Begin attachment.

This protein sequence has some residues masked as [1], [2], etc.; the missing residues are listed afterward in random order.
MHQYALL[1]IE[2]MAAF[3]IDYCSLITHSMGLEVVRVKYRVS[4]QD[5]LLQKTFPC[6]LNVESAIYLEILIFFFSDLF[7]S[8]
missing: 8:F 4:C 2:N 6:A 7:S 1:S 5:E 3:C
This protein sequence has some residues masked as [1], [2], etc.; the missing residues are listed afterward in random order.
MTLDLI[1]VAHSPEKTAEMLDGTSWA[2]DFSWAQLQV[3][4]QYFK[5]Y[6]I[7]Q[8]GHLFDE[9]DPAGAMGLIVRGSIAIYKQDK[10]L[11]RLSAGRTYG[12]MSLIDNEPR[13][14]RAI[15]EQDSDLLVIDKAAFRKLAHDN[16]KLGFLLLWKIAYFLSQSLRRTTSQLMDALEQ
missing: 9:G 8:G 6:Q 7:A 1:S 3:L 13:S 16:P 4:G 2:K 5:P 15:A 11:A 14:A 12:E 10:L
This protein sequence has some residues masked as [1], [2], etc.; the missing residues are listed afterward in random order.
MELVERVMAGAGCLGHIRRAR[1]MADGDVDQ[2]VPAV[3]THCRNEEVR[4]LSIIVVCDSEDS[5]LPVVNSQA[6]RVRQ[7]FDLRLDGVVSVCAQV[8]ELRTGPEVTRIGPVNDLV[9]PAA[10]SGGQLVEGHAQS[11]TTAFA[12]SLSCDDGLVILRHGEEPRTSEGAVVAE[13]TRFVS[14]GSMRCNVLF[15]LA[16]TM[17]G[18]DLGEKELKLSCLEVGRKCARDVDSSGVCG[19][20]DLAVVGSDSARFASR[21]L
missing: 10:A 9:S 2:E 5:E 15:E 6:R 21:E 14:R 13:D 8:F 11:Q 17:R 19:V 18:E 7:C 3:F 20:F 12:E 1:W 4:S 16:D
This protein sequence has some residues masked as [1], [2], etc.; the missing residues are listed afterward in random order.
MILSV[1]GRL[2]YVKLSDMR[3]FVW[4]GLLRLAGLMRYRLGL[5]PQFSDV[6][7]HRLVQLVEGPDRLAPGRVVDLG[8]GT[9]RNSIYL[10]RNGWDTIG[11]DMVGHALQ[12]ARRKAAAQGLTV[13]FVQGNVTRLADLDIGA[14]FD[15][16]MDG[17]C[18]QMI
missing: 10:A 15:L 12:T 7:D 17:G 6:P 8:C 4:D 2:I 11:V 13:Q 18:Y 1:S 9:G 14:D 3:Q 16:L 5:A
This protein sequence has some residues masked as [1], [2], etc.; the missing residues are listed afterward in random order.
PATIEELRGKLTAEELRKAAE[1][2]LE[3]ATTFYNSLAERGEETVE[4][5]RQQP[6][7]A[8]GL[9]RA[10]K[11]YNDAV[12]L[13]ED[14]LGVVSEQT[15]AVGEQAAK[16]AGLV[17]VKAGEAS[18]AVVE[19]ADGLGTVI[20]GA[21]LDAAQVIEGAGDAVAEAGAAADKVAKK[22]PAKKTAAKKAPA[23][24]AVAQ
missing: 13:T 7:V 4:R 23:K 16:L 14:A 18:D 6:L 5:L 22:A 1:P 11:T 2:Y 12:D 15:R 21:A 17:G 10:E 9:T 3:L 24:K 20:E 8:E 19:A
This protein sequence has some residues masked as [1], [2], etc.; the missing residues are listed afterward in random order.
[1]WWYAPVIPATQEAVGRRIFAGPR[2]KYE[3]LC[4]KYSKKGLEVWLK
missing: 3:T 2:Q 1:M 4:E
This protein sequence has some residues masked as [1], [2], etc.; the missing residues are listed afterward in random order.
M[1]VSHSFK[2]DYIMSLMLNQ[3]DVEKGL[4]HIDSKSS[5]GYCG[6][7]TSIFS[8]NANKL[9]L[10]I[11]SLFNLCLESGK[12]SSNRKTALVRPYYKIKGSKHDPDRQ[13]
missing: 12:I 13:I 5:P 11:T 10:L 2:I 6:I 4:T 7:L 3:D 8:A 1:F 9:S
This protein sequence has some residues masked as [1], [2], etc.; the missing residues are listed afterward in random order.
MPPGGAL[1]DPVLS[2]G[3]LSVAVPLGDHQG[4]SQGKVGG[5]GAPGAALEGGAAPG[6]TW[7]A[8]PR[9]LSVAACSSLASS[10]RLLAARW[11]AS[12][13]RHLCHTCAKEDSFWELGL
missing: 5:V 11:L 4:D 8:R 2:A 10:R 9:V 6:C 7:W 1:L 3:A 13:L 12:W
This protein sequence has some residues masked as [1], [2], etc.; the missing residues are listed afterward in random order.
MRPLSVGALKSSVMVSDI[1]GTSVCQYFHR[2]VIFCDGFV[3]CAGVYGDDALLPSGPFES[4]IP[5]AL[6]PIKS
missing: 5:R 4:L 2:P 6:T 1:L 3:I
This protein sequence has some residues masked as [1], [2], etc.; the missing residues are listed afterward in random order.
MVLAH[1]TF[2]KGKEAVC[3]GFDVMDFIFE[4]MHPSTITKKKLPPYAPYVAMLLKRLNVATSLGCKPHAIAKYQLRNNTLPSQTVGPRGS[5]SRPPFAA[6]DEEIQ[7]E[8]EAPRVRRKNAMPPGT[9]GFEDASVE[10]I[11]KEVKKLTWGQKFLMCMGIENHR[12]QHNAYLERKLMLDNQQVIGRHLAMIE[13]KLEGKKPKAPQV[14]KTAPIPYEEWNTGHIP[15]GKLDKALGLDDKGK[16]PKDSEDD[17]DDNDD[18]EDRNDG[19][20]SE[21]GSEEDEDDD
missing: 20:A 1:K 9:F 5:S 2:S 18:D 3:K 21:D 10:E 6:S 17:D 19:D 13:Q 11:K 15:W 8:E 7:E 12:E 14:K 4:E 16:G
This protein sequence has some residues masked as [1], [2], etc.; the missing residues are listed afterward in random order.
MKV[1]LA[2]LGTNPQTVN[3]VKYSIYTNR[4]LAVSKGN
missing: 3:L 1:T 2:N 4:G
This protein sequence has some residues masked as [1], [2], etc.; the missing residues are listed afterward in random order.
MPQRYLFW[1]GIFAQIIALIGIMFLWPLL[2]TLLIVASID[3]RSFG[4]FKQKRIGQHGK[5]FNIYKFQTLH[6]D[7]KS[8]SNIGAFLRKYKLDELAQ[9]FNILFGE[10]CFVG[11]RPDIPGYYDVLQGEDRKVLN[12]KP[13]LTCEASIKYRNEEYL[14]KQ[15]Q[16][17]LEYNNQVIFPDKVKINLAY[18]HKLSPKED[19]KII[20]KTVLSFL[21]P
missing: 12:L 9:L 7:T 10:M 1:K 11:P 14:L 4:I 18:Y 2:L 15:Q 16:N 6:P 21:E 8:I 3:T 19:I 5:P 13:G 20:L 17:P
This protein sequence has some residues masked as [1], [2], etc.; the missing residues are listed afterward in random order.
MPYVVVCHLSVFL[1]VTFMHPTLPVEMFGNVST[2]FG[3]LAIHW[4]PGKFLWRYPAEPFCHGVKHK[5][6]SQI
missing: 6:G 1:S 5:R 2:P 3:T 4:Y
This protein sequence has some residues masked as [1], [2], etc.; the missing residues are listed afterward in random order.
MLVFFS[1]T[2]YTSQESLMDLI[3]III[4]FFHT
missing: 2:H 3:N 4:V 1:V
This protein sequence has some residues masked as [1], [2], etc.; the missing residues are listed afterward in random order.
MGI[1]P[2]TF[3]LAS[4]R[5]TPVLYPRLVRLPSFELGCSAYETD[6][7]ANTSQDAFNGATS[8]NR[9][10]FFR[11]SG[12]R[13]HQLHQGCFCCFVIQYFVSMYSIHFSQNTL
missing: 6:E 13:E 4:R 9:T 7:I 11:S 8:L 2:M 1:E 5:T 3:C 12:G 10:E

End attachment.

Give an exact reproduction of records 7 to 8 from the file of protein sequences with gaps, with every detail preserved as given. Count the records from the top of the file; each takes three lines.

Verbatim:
This protein sequence has some residues masked as [1], [2], etc.; the missing residues are listed afterward in random order.
M[1]VSHSFK[2]DYIMSLMLNQ[3]DVEKGL[4]HIDSKSS[5]GYCG[6][7]TSIFS[8]NANKL[9]L[10]I[11]SLFNLCLESGK[12]SSNRKTALVRPYYKIKGSKHDPDRQ[13]
missing: 12:I 13:I 5:P 11:T 10:L 2:I 6:I 4:T 7:L 3:D 8:A 1:F 9:S
This protein sequence has some residues masked as [1], [2], etc.; the missing residues are listed afterward in random order.
MPPGGAL[1]DPVLS[2]G[3]LSVAVPLGDHQG[4]SQGKVGG[5]GAPGAALEGGAAPG[6]TW[7]A[8]PR[9]LSVAACSSLASS[10]RLLAARW[11]AS[12][13]RHLCHTCAKEDSFWELGL
missing: 5:V 11:L 4:D 8:R 2:A 10:R 9:V 6:C 7:W 1:L 3:A 13:L 12:W